Ravens QB Lamar Jackson enters mini-camp field after months of contract speculation: ‘It kind of cheered everyone up’

The clouds didn’t part to reveal the celestial choir, but it’s back – Lamar Jackson in the flesh, wearing the #8 jersey and hitting passes from all angles on the Ravens’ driving range.

After months of talking about He didn’t sign a contract extension. and about he did not attend voluntary trainingJackson returned on Tuesday to his usual spot at the center of a team built around his unique talents.

He started the first session of the mandatory mini-camp by spinning the soccer ball on his fingers, passing it through his legs like a point guard, and then shooting at the blue, red and yellow targets in the end zone. He started 11-on-11 practice with a touchdown pass to his new No. 1 receiver, Rashod Bateman, and his connection through the center to All-Pro tight end Mark Andrews was as fruitful as ever.

Veteran safety Tony Jefferson was the franchise’s quarterback’s archenemy, catching a wayward pass meant for tight end Josh Oliver and coming in front of Bateman for a second interception. But overall, Jackson completed 17 of his 26 passes in 11-on-11 and all 10 of his attempts in 7-on-7 drills. The offense was more precise than during the OTA.

“He looked great,” Andrews said. “I think he has a lot of confidence in himself and the more he plays here, with the guys, the better and better he will get. He was in the crowd, he commanded the crowd, correctly understanding the guys. He threw a lot of great balls right off the head of a defender.”

Ravens coach John Harbaugh agreed: “He looked good and he loved it. Physically, he was in very good shape. I thought his hand looked very good; You can see that he threw a lot. … It was great to have him there. It lifted everyone’s spirits a little.”

Harbaugh didn’t feel the need to sit down with Jackson for a lengthy conversation when the quarterback arrived. “Back to business,” he said. “We are driving now, we are merging, we are rolling. Let’s go to work.”

Most Ravens players haven’t taken to the field with a healthy Jackson since the second quarter of the team’s loss in Week 14 in Cleveland.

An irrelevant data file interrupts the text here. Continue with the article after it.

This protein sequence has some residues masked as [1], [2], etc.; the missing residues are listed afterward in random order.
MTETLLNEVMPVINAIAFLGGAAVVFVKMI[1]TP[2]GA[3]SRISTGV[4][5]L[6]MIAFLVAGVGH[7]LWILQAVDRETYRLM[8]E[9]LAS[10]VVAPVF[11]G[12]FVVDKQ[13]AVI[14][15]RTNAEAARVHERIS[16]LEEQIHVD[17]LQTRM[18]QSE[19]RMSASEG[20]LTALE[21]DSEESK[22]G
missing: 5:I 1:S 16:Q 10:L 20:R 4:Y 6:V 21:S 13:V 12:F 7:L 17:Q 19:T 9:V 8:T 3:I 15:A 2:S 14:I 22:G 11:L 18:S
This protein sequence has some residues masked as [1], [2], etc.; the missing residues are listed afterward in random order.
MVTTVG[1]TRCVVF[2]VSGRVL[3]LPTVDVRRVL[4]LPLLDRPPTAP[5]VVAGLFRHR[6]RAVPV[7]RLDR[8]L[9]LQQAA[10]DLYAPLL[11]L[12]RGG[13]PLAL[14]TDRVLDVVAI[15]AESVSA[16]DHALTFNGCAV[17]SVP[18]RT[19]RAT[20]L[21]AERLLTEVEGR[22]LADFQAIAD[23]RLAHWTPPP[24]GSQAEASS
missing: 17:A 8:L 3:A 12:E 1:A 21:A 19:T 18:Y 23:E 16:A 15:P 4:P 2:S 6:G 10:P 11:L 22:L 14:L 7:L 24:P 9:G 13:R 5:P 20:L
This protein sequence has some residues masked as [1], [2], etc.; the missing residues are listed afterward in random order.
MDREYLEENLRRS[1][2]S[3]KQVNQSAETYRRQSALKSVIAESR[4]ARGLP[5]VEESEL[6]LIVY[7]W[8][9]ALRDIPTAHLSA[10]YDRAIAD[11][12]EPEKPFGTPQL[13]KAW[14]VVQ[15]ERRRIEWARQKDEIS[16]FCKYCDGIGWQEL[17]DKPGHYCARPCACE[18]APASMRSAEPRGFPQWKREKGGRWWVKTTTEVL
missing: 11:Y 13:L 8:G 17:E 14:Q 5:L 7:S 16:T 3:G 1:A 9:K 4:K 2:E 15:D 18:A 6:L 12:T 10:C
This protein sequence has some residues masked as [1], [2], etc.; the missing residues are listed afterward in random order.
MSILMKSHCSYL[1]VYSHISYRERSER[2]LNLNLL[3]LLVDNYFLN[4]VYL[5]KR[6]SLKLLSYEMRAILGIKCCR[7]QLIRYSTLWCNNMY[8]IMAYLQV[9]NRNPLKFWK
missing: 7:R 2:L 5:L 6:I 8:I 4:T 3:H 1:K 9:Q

But the franchise quarterback has sparked endless rounds of speculation ever since he hobbled along that December day, first for his seeming indifference to renewal talks, and then for his social media backlash. to Trade Receiver No. 1 Marquise “Hollywood” Brown and most recently with his decision to skip three weeks of voluntary OTAs (training sessions he attended in previous years).

He periodically expressed annoyance, again via social media, when pundits tried to analyze his thinkingbut did not explain his point of view on the main issues. At age 25, he is due to play his $23 million fifth-year option this season. Does he think he is in a deadlock on the contract, as some media have described it? Or is he “so obsessed with winning the Super Bowl” that a new contract isn’t a priority for him? Suggested by Ravens owner Steve Bisciotti. in March?

Jackson didn’t speak. He filled the void by posting videos of his workouts with quarterback personal trainer Adam Dedo and private trainers.

Harbaugh said he thought Jackson worked hard, but left it to the quarterback to explain why he didn’t join the team for the OTA.

That answer will have to wait until Thursday, when Jackson will meet with reporters from Baltimore for the first time since January.

But his mere arrival at the team’s facility sparked a buzz on Monday, with news breaking that he had taken over physical leadership. ESPN.com most of the day and a short video clip of him saying he’s ready for the season, which has over 1,000 retweets.

It was a preview of the speculative uncertainty that could engulf the Ravens this season and for several years to come if Jackson doesn’t sign an extension. Every step he takes will be analyzed whether there is news to report or not. If he does not answer questions about his status, those questions will go to Harbaugh and his teammates.

“You’re blocking it,” Andrews said of the constant buzz around his quarterback. “We’ve all been with the media for a long, long time, and there will be naysayers, but you have to be able to block things like that. We don’t look outside too much.”

Cornerback Marlon Humphrey said he thought about how hard it would be to walk in Jackson’s shoes while living in an eternal fish tank.

“Maybe it’s not that much fun to be famous,” he said. “It’s just a different life when everything you do is viewed in a positive or negative light, whether it’s [commentators] Shannon Sharp or Skip [Bayless] or this guy says. I know it would be annoying if I was wearing these boots, but I think he does a great job with it.”

Humphrey said there was no rift between Jackson and his teammates as the contract sage played in the background. “I think what really matters is the communication between the guys and the learning,” he said. “Sometimes it sucks to be on social media and see headline after headline when you know what’s going on but you can’t reply to everyone. But I think as long as the team knows where he is and the players know where he is – we communicate with him – I think that kind of speaks for itself.”

When Jackson wasn’t around, the Ravens talked about doing their best with the players on hand, but there was no denying the power of his presence.

“Lamar is what drives our team,” said Andrews. “He’s QB1 and the energy around him is uplifting for everyone.”

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